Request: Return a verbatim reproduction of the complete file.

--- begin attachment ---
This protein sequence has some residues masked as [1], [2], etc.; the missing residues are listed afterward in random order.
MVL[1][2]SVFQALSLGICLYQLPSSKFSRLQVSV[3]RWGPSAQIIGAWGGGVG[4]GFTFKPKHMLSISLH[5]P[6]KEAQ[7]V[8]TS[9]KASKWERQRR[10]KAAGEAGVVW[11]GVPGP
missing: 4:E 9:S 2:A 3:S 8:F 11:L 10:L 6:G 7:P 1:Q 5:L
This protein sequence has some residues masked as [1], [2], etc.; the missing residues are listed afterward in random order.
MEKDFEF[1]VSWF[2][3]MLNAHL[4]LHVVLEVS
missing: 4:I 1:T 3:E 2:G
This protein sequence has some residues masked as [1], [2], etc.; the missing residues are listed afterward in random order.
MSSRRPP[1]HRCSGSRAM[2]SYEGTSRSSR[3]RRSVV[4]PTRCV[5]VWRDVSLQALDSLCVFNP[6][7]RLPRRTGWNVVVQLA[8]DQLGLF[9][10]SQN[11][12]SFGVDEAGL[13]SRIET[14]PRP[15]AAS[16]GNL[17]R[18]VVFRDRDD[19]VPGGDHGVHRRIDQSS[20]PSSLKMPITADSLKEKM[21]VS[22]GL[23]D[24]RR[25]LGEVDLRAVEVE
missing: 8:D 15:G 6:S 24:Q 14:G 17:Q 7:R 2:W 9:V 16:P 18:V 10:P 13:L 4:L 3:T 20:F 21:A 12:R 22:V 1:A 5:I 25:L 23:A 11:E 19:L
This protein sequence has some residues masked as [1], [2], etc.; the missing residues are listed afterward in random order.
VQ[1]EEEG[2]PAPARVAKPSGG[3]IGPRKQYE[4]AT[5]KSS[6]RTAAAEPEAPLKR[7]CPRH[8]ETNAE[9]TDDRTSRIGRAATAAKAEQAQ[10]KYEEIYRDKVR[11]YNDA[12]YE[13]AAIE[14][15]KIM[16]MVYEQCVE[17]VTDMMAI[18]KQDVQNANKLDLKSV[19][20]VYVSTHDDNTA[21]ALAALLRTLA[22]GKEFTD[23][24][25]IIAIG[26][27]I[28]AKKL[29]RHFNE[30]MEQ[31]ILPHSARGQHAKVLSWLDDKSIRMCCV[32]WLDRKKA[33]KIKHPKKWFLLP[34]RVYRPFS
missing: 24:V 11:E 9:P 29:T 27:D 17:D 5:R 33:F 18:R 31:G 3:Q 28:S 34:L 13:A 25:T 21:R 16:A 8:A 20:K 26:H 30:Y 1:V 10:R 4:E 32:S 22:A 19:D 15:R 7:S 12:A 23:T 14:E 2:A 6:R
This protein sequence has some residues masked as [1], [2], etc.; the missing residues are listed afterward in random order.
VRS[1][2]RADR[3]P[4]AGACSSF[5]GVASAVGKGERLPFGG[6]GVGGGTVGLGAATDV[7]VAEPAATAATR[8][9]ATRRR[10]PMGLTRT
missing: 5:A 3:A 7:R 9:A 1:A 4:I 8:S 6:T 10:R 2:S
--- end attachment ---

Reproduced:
This protein sequence has some residues masked as [1], [2], etc.; the missing residues are listed afterward in random order.
MVL[1][2]SVFQALSLGICLYQLPSSKFSRLQVSV[3]RWGPSAQIIGAWGGGVG[4]GFTFKPKHMLSISLH[5]P[6]KEAQ[7]V[8]TS[9]KASKWERQRR[10]KAAGEAGVVW[11]GVPGP
missing: 4:E 9:S 2:A 3:S 8:F 11:L 10:L 6:G 7:P 1:Q 5:L
This protein sequence has some residues masked as [1], [2], etc.; the missing residues are listed afterward in random order.
MEKDFEF[1]VSWF[2][3]MLNAHL[4]LHVVLEVS
missing: 4:I 1:T 3:E 2:G
This protein sequence has some residues masked as [1], [2], etc.; the missing residues are listed afterward in random order.
MSSRRPP[1]HRCSGSRAM[2]SYEGTSRSSR[3]RRSVV[4]PTRCV[5]VWRDVSLQALDSLCVFNP[6][7]RLPRRTGWNVVVQLA[8]DQLGLF[9][10]SQN[11][12]SFGVDEAGL[13]SRIET[14]PRP[15]AAS[16]GNL[17]R[18]VVFRDRDD[19]VPGGDHGVHRRIDQSS[20]PSSLKMPITADSLKEKM[21]VS[22]GL[23]D[24]RR[25]LGEVDLRAVEVE
missing: 8:D 15:G 6:S 24:Q 14:G 17:Q 7:R 2:W 9:V 16:P 18:V 10:P 13:L 4:L 3:T 20:F 21:A 12:R 22:V 1:A 5:I 25:L 23:A 11:E 19:L
This protein sequence has some residues masked as [1], [2], etc.; the missing residues are listed afterward in random order.
VQ[1]EEEG[2]PAPARVAKPSGG[3]IGPRKQYE[4]AT[5]KSS[6]RTAAAEPEAPLKR[7]CPRH[8]ETNAE[9]TDDRTSRIGRAATAAKAEQAQ[10]KYEEIYRDKVR[11]YNDA[12]YE[13]AAIE[14][15]KIM[16]MVYEQCVE[17]VTDMMAI[18]KQDVQNANKLDLKSV[19][20]VYVSTHDDNTA[21]ALAALLRTLA[22]GKEFTD[23][24][25]IIAIG[26][27]I[28]AKKL[29]RHFNE[30]MEQ[31]ILPHSARGQHAKVLSWLDDKSIRMCCV[32]WLDRKKA[33]KIKHPKKWFLLP[34]RVYRPFS
missing: 24:V 11:E 9:P 29:T 27:D 17:D 5:R 33:F 18:R 31:G 3:Q 28:S 34:L 13:A 25:T 21:R 16:A 8:A 20:K 26:H 30:Y 1:V 10:R 4:E 32:S 22:A 19:D 15:R 7:S 12:A 23:T 14:E 2:A 6:R
This protein sequence has some residues masked as [1], [2], etc.; the missing residues are listed afterward in random order.
VRS[1][2]RADR[3]P[4]AGACSSF[5]GVASAVGKGERLPFGG[6]GVGGGTVGLGAATDV[7]VAEPAATAATR[8][9]ATRRR[10]PMGLTRT
missing: 5:A 3:A 7:R 9:A 1:A 4:I 8:S 6:T 10:R 2:S